AML policies, controls and procedures: ask the…
The SRA has warned of the risks posed by “off-the-shelf” policies, controls and procedures (PCPs). Emma Williams sets out what questions to ask to get your PCPs right first time.
In January 2020, the Solicitors' Regulation Authority (SRA) launched a consultation on reforming the Compensation Fund. It had previously consulted on changes to the Fund as part of a wider consultation on consumer protections (focusing mainly on professional indemnity insurance) back in 2018. This time around, many of the more damaging proposals from the 2018 consultation had been dropped, and it had taken onboard some of the suggestions that the Law Society made in response.
We are aware that the Compensation Fund is a burden, and agree with the SRA that steps should be taken to reduce costs, but we also believe that it provides a vital safety net to clients, and a guarantee that the profession will make good on the failings of its members, which remains central to public trust in solicitors.
Some of the key proposals are as follows.
Grant applications will be limited to the clients to whom the solicitors at fault provided their legal services.
Barring exceptional circumstances, grants would no longer be paid to applicants to cover litigation costs incurred to pursue alternative means of redress. Nor will they make payments to get professional assistance when applying for a grant from the Fund.
Applications to the Fund relating to a firm having failed to get the required insurance, will be restricted to firms that were authorised by the SRA. They will also make clear that the Fund will not pay out where a firm’s PII provider becomes insolvent.
The maximum payment for a grant will be reduced from the current level of £2 million to £500,000.
The Fund will no longer cover the unpaid fees of barristers or expert witnesses.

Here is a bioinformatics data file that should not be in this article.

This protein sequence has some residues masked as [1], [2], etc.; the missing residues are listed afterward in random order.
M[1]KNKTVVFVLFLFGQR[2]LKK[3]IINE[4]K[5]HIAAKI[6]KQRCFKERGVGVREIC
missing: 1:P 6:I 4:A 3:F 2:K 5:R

Clarify the current rules allowing for a grant to be reduced or refused on the grounds of an applicant’s actions, where they contributed to or failed to mitigate a loss, and introduce a requirement for full and frank disclosure.
There will be an upper limit of £5 million on multiple applications with a common cause.
We are keen to reduce the costs of the Compensation Fund, while ensuring that it is sustainable and provides protection to clients and their beneficiaries, who would otherwise go uncompensated. We opposed the move to limit eligibility to apply to the fund, because we believe that it could result in circumstances were innocent people with legitimate claims could be left without assistance, which would be damaging to them and the reputation of the profession.
We objected to the removal of litigation costs because that poses particular risk to impecunious and or otherwise vulnerable people. We saw no benefit in reducing the maximum payment for an individual claim from £2 million to £500,000, when the power to make grants is within the SRA’s discretion, and although we were not opposed to the introduction of a cap for multiple applications, we remain unconvinced that £5 million is the right level.
This last point was reflective of a lot of our concern about the proposals; that there was insufficient research to justify the reforms, or to demonstrate that they would reduce costs to ensure the Fund’s viability in the longer term. We called for more research to be conducted into the causes of claims, so that rather than reducing payments, the problem could be addressed by preventing claims in the first place.
For individual solicitors the impact of the proposed reforms would likely be insignificant, although some of the changes could have serious implications for individual clients who could be left with no way to recover the full value of their losses. The reputation of the profession could also suffer if it appeared that we were cutting client protections.
The consultation closed on 21 April 2020. We await the SRA’s response, and if it intends to press ahead with any reforms that are of great concern, we will engage with the Legal Services Board outlining our concerns.